Citation Nr: 1736577	
Decision Date: 08/31/17    Archive Date: 09/06/17

DOCKET NO.  08-38 908	)	DATE

On appeal from the
Department of Veterans Affairs Regional Office in North Little Rock, Arkansas


Entitlement to service connection for a low back disability secondary to service-connected pes planus.


Appellant represented by:	Robert V. Chisholm, Attorney


The Veteran


P. Saindon, Associate Counsel


The Veteran served on active duty in the United States Army from December 1953 to December 1956.

This matter comes before the Board of Veterans' Appeals (Board) from a March 2008 rating decision by the Department of Veterans Affairs (VA) Regional Office (RO) in North Little Rock, Arkansas.  

The Veteran testified before the undersigned Veterans Law Judge at a video conference Board hearing in August 2009.  The transcript is of record.  

The Board previously denied the claim in March 2014.  The United States Court of Appeals for Veterans Claims (Court) vacated that decision in October 2014, but ruled that the direct and presumptive service connection aspects of the claim had been waived.  The Board then remanded the claim in December 2014.  After being returned, the Board again denied the claim in June 2016.  In January 2017 the Court granted a joint motion for remand (JMR) vacating the decision and remanding for further development.  The Board remanded the claim in March 2017.  The claim has now returned for adjudication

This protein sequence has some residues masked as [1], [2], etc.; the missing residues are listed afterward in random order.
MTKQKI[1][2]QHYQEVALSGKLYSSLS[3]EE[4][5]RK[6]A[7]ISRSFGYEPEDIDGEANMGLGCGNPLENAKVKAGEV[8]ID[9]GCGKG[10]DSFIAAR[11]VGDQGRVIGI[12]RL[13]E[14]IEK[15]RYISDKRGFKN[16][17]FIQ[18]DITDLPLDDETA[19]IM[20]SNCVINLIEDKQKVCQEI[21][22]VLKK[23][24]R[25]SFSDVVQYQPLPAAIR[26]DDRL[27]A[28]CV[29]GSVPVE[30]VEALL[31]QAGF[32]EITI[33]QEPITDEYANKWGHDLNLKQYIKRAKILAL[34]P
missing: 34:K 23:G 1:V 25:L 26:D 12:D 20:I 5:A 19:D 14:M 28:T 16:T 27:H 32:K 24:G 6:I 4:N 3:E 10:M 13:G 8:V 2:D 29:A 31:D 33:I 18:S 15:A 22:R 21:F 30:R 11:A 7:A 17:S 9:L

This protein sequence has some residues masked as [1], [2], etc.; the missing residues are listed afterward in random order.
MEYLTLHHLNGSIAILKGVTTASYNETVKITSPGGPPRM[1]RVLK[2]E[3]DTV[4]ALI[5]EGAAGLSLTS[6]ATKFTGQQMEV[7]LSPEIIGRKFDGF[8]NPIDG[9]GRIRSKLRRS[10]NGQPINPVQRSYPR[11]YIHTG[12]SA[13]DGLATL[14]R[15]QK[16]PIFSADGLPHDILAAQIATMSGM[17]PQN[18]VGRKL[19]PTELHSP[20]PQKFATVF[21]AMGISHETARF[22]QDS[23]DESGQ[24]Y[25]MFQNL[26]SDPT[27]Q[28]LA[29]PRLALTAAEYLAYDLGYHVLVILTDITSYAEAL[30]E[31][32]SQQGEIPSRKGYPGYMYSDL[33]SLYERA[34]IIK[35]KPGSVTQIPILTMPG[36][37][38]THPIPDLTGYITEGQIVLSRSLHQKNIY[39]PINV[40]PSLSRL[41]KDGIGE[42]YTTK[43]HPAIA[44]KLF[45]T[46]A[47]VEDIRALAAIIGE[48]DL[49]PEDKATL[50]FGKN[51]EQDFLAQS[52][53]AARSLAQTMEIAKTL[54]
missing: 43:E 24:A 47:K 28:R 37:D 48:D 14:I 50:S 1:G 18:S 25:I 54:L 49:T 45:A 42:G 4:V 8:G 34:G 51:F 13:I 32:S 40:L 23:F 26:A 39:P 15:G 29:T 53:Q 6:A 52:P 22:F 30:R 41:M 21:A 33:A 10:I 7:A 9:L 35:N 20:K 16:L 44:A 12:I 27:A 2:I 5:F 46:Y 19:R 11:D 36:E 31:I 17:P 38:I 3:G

This appeal has been advanced on the Board's docket pursuant to 38 C.F.R. § 20.900(c) (2016).  38 U.S.C.A. § 7107(a)(2) (West 2014).


The Veteran's service-connected pes planus did not cause or aggravate his low back disability.


The criteria for entitlement to service connection for a low back disability secondary to service-connected pes planus have not been met.  38 U.S.C.A. §§ 1110, 1131, 5107 (West 2014); 38 C.F.R. §§ 3.102, 3.303, 3.310 (2016).


The Board has thoroughly reviewed all the evidence in the Veteran's claims file.  Although the Board has an obligation to provide the reasons and bases supporting this decision, there is no need to discuss, in detail, all the evidence submitted by the Veteran or on his behalf.  Gonzales v. West, 218 F.3d 1378, 1381 (Fed. Cir. 2000).  The analysis below focuses on the most salient and relevant evidence and on what this evidence shows, or fails to show, on the claim.
The Board must consider the competency, credibility, and weight of all evidence, including the medical evidence, to determine its probative value.  The Board must then account for evidence that it finds persuasive or unpersuasive, and provide reasons for rejecting any evidence favorable to the claimant.  Timberlake v. Gober, 14 Vet. App. 122, 129 (2000).  Equal weight is not accorded to each piece of evidence contained in the record and every item of evidence does not have the same probative value.  If the evidence weighs in favor of the Veteran or is in relative equipoise, the Veteran will prevail.  On the other hand, if the preponderance of the evidence is against the Veteran, the claim is denied.  Gilbert v. Derwinski, 1 Vet. App. 49, 53 (1990).